Contest winner Sean Stubben (center) accepts his award from Meli Acuna of Cox (left) and Pat Graham, state director of The Nature Conservancy in Arizona.
Adventures in Nature Contest winner Sean Stubben (center) accepts his award from Meli Acuna of Cox (left) and Pat Graham, state director of The Nature Conservancy in Arizona. © Tana Kappel/TNC

Newsroom | The Nature Conservancy

Students Take Home Cash Prizes and Bragging Rights in Nature’s Photo Contest

Phoenix, AZ

  • Tracey Kiest Stone
    The Nature Conservancy in Arizona
    Phone: 602-738-1586

Students from Gilbert, Chandler, Tucson and Prescott impressed the socks off professional photographers in the 7th annual “Adventures in Nature” Photo Content.

The winning photo, “Killdeer” by Sean Stubben formerly of Gilbert, now in Tucson, required patience. He was at the Gilbert Riparian Preserve. “It had just flooded and was dried out a bit. There were some mudflats where birds were eating bugs. I just waited in the mud for the birds to come by.”

Trenton Gullikson, Prescott, won second place with a shot from TNC’s Ramsey Canyon Preserve in southern Arizona. “I was shooting there all day,” says Trenton Gullikson, contest winner. “I looked behind me and there was a bridge and the sun was setting. When I came home and saw it, I thought it was really cool.”

Third place winner Dallin Webb, Gilbert, thought he was a long-shot. “I haven’t been doing photography that long. I submitted my photos hoping I might get something so it’s pretty cool to be in the top three.”

What started as a Tucson competition has expanded across the state. This year, more than 1,600 photos were entered by Arizonans—ages 13-18—engaged in the creative contest.

"This challenge is a great way to inspire younger generations to spend more time outside and to look at nature in different and creative ways,” said Tana Kappel, marketing manager for The Nature Conservancy in Arizona. “This competition is also the driving force behind some great partnerships.”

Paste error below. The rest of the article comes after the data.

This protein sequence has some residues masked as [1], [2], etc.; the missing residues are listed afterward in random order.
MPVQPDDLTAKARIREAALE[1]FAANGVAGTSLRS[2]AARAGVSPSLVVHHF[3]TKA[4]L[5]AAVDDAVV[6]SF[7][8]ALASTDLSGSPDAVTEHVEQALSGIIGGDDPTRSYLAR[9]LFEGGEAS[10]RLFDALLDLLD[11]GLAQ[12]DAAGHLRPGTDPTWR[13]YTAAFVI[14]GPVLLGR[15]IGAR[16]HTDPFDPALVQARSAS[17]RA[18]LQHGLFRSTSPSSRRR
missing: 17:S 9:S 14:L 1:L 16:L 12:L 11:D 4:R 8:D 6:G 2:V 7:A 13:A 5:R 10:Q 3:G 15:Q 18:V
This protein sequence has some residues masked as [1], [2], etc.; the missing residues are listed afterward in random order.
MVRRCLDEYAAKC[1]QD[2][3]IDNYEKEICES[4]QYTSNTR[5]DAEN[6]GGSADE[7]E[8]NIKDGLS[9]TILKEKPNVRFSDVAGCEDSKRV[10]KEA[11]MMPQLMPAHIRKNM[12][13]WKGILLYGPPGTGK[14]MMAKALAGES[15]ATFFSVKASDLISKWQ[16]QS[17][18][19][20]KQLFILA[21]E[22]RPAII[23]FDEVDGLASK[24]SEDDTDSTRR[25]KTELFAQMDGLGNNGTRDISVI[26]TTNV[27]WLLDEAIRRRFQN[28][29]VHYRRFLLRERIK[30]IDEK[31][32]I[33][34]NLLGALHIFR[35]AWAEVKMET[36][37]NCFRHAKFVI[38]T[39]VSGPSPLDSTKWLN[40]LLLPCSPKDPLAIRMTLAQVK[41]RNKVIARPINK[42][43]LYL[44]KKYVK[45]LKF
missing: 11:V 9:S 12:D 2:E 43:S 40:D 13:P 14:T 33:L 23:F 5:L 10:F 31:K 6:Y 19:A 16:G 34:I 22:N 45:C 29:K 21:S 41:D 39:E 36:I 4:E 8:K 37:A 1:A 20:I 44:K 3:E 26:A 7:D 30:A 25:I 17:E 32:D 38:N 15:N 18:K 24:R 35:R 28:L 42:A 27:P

Winners will receive up to $10,000 in prize money plus gift certificates and passes to Nature Conservancy preserves in Arizona. The breakdown is $5,000 for first, $2,500 for second and $1,000 for third. All honorable mentions earn $250. They are:

  • Ethan Hill, Gilbert, “Cake Layers”
  • Austin Olsen, Amado, “Clouds rushing over the rock formations at Monument Valley
  • Tara Poseley, Chandler, “Snail obscured”
  • Sean Stubben, Tucson, “Black-necked stilt”
  • Brinlee Vick, Gilbert, “An angel gets its wings”
  • Cassidie Waldron, Tucson, “Orange butterfly on yellow flower”
  • Alyssa Wiltbank, St. Johns, “Follow Mama”

Contest winners will also have their photos published by the sponsors: The Nature Conservancy in Arizona, Arizona Highways magazine and Cox Communications. Plus, the top three winners will receive a photography workshop from Arizona Highways Photo Workshops.

The judges were Phoenix-based photographers Suzanne Mathia and Mark Skalney, former UA president and acclaimed photographer John Schaefer, Arizona Highways magazine photo editor Jeff Kida, Arizona Daily Star photo editor Rick Wiley, and former UA music professor and TNC photo volunteer Bob Billups.

Since 1925, Arizona Highways magazine has brought the beauty of Arizona to visitors and natives alike through its award-winning photography, travel journalism and steadfast commitment to discovering the state’s treasures. Helping to drive tourism to and through the state, Arizona Highways has subscribers in all 50 states and more than 120 countries.

Cox Communications is the third largest cable provider and a multi-service broadband communications company in the country, serving nearly 3 million residential and business product subscribers in Arizona (a product subscriber represents an individual service purchased by a customer).

The Nature Conservancy is a global conservation organization dedicated to conserving the lands and waters on which all life depends. Guided by science, we create innovative, on-the-ground solutions to our world's toughest challenges so that nature and people can thrive together. We are tackling climate change, conserving lands, waters and oceans at an unprecedented scale, providing food and water sustainably and helping make cities more sustainable. Working in 72 countries, we use a collaborative approach that engages local communities, governments, the private sector, and other partners. To learn more, visit www.nature.org or follow @nature_press on Twitter.